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SQL Server 2008 New Features - Date and Time
by Nidal Arabi
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Microsoft SQL Server 2008 date and time variables have been criticized in the past of not being separate or having enough precision. Well, these days are over with the introduction of new data types that will allow the end user to have much more elaborate and efficiency control over this kind of data.


In order to apply the article procedures, you should have installed any version of Microsoft SQL Server 2008 (Express, Standard, Developer, or Enterprise).

Step by Step Explanation

Follow the easy steps below to create your environment and work area.

1.    Open Microsoft SQL Server Management Studio.

2.    Right click the server name and choose New query window.

3.    Enter the listing below to create a variable of type date in MSSQL and then print its content.

Listing 1 - T-SQL to create a date variable and use it

DECLARE @Date date

4.    The listing above does have a very simple yet very important implication. When you define a variable in MSSQL server as datetime you allocate 8 bytes, whereas the new date type allocates 3 bytes (a huge saving I guess).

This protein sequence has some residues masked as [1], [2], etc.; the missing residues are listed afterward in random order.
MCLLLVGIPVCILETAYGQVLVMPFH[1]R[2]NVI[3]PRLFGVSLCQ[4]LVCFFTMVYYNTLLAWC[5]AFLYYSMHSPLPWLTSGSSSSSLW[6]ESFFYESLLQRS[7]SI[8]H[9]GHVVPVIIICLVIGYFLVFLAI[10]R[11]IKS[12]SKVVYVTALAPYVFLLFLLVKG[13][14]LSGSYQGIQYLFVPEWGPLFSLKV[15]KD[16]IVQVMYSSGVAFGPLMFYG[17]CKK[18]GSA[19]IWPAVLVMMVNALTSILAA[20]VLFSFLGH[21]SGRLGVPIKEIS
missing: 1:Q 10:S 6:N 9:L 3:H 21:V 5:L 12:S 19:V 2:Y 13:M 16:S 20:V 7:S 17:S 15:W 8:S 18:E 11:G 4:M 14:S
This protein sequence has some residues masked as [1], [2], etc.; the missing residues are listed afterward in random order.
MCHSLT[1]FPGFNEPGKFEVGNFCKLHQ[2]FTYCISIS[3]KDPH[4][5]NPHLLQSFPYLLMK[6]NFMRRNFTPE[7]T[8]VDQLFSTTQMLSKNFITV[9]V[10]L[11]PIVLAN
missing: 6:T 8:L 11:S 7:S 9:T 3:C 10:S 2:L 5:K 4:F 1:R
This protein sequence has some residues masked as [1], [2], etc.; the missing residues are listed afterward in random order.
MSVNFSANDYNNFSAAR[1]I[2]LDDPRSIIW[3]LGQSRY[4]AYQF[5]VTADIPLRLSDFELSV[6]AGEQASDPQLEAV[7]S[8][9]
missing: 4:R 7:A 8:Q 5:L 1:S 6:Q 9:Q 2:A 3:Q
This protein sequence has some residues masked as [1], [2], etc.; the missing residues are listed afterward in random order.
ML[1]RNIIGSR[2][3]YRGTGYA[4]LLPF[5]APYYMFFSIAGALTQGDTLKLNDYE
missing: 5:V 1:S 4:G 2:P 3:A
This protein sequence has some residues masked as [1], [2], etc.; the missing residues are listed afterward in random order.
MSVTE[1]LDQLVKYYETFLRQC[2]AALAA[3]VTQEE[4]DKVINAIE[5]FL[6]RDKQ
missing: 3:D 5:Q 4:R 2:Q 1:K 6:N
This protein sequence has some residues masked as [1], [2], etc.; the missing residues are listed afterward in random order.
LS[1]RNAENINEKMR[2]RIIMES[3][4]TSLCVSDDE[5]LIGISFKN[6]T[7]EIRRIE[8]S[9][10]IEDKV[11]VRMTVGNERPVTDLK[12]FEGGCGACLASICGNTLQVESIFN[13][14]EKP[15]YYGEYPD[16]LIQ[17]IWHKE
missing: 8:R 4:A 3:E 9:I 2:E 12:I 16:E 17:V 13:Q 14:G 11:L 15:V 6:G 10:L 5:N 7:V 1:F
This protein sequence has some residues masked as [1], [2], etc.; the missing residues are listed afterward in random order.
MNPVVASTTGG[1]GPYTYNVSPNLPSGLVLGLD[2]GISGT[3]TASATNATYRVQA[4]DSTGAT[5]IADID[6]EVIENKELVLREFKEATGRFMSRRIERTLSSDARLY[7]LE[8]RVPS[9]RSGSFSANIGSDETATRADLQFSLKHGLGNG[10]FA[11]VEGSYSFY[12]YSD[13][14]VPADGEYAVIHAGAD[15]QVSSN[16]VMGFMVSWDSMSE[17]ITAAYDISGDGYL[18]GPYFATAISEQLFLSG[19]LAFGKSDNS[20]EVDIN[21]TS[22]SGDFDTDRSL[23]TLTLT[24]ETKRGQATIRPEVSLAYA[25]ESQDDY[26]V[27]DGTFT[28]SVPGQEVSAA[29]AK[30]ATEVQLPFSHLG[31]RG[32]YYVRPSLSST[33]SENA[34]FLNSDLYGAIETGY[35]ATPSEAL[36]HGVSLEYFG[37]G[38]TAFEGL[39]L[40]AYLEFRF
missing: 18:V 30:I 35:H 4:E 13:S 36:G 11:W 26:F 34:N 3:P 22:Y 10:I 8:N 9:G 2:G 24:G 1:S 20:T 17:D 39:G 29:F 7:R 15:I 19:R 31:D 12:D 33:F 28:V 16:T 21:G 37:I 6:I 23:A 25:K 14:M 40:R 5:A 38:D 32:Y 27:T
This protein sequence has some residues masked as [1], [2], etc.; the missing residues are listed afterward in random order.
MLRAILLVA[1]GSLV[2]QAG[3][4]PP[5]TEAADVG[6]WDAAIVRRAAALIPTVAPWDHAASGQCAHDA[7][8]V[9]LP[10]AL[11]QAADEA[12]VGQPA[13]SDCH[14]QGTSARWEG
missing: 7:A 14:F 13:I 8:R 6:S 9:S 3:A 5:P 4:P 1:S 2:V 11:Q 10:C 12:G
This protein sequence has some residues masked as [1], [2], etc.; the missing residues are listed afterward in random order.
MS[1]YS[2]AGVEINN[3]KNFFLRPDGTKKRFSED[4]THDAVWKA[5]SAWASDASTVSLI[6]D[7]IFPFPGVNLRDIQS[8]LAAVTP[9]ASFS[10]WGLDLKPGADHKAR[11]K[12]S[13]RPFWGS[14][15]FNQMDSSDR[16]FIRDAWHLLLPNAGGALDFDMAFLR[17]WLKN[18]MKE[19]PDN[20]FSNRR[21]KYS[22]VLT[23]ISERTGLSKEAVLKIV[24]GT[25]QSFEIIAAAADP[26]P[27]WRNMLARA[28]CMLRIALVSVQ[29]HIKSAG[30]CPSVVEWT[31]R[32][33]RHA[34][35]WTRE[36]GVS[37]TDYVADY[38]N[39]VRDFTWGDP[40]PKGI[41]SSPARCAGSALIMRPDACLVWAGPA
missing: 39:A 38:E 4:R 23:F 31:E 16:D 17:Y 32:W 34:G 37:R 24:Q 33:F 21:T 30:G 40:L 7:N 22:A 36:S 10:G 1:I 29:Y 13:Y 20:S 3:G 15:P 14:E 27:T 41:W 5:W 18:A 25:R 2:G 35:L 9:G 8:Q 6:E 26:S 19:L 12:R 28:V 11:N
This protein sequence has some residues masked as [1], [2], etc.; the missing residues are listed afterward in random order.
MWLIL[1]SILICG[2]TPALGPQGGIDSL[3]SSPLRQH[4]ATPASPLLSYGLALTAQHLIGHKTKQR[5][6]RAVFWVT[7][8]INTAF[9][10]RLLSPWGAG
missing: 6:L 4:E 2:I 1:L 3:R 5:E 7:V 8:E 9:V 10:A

5.    Now, moving to the time variable. SQL Server has excelled in this point. It allows you to have time data type that will store fractions of second up to 7 digits. We are talking nanoseconds here. The listing below provides some examples of using the time variable.

Listing 2 - T-SQL Showing the declaration of time data type and its usage

      @SampleTime time = GETDATE(), 
      @SampleTimeP7 time(7) = GETDATE(), 
      @SampleTimeP2 time(2) = GETDATE(), 
      @SampleTimeP0 time(0) = GETDATE()
PRINT @SampleTime 
PRINT @SampleTimeP7
PRINT @SampleTimeP2
PRINT @SampleTimeP0

Figure 1

6.    The number inside the parenthesis indicates the second fraction precision of your content. Please note here if you do not specify a precision, then precision 7 is taken.

7.    SQL Server has also introduced a new variable data type called datetime2 which provides a combination of the date and time variables with the second precision over the standard datetime variable. Listing 3 illustrates the use of this new data type.

Listing 3 - T-SQL to create a variable of type datetime2

Declare @ExtendedDateTime as datetime2(6) = getdate()
Print @ExtendedDateTime

8.    Finally, another nifty addition that shows Microsoft cares about internationalism is the datetimeoffset variable that allows the developer to store the GMT offset inside the variable itself. Look at listing 4.

Listing 4 - T-SQL to show the use of the offset date and time variable

Declare @ExtendedDateTimeOffset as datetimeoffset(6) = getdate()
Print @ExtendedDateTimeOffset
Set @ExtendedDateTimeOffset = '2008-08-31 14:42 -06:00'
Print @ExtendedDateTimeOffset

Figure 2


The date and time variable changes are very good in the sense of storage size, precision as well as usability. I personally think that SQL Server is providing a rich set of new features in their 2008 edition. I am looking forward to seeing the next article with a new feature.

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